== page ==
Not all hearing aids are suitable for everyone, but the hearing specialist (audiologist) will tell you which hearing aids are suitable within your budget.
If you choose to pay for private treatment:
- make sure you research typical costs of hearing aids and any aftercare – you can pay anything from £500 to £3,500 or more for a single hearing aid
- shop around to see what types of hearing aid are available from different providers
- consider the cost of batteries and if you can change them easily
Batteries, repairs and replacements
If you have an NHS hearing aid, you can get free batteries and repairs from the NHS hearing aid service who fitted your hearing aids.
Ask your audiologist about how to obtain batteries and request servicing and repairs.
You may need to come in for an appointment, or you may be able to send off for a battery or repair in the post.
Your local hearing aid service can also replace hearing aids that have been lost or damaged, although there may be a charge for this.
If you have a private hearing aid, contact your hearing aid provider if you need it repaired or replaced.
You may have to pay for this service if it's not already included in your payment plan.
Help and support if you wear hearing aids
Adjusting to hearing aids can be difficult at first. It may take a few weeks or months to get used to them.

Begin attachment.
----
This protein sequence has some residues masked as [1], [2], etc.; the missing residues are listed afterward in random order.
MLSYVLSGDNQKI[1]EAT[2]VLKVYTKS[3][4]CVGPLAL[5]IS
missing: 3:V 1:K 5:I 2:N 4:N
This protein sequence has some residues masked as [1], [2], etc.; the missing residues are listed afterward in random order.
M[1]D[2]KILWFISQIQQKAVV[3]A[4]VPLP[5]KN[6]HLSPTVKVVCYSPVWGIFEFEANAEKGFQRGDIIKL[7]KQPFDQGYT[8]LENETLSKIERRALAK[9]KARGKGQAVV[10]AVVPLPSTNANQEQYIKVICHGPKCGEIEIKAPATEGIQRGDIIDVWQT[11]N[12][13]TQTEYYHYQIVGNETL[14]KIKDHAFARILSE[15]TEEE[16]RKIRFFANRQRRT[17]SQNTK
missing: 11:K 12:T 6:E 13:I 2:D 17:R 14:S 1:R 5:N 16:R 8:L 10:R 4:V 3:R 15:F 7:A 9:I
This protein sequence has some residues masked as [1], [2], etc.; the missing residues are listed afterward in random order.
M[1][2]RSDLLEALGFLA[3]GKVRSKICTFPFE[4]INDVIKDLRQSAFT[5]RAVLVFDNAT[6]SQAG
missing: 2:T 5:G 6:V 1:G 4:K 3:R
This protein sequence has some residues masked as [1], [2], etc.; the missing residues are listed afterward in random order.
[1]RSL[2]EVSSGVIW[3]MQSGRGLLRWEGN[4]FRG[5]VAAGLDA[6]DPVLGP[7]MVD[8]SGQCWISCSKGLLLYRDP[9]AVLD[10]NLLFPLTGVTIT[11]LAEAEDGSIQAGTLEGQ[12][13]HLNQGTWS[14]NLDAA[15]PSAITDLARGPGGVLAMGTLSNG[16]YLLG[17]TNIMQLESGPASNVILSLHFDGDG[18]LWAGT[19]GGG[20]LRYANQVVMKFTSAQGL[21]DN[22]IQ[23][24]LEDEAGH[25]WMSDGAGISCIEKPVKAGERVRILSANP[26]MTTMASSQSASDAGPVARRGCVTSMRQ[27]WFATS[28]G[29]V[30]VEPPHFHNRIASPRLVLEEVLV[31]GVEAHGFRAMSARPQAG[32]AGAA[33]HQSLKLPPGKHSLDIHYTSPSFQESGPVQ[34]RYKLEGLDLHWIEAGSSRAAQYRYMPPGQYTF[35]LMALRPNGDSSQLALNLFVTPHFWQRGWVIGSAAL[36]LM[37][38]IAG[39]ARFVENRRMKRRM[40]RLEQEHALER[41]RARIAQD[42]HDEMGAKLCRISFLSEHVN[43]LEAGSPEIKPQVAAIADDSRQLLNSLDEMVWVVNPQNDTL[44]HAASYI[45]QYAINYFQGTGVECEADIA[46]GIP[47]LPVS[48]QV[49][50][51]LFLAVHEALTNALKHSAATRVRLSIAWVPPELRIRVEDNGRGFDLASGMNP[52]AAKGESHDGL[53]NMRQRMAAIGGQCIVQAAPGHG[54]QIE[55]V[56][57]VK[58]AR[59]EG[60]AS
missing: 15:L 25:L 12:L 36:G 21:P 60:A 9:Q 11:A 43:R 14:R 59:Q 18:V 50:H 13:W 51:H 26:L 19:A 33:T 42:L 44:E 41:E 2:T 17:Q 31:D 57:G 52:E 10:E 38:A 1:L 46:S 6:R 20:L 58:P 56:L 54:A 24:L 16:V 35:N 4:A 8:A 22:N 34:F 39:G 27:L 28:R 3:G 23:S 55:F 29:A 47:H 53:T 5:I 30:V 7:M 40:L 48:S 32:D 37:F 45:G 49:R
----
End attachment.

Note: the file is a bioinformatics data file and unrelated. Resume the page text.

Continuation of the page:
You'll have follow-up appointments after they're fitted to check how things are going, but get in touch with your audiologist at any point if you're having problems.
Several hearing loss organisations can also provide help and support if you're adapting to hearing loss or life with a hearing aid.
Other organisations that can provide information and advice include:
For some people, hearing aids do not help and instead they need to have a special device fitted inside or to their skull during an operation. These are known as hearing implants.
Common types of implant include bone anchored hearing aids, cochlear implants, auditory brainstem implants and middle ear implants.
Bone anchored hearing aids
A bone anchored hearing aid (BAHA) may be an option if you have hearing loss caused by sound being unable to reach your inner ear.
This type of hearing aid is attached to your skull during a minor operation. It picks up sound and sends it to the inner ear by vibrating the bones near your ear.
It can be clipped on and off – for example, it's removed at night and when you swim or take a shower. Some newer types are held onto the head with magnets instead of a connector through the skin.
A cochlear implant may be an option if you have severe, permanent hearing loss that is not helped by hearing aids.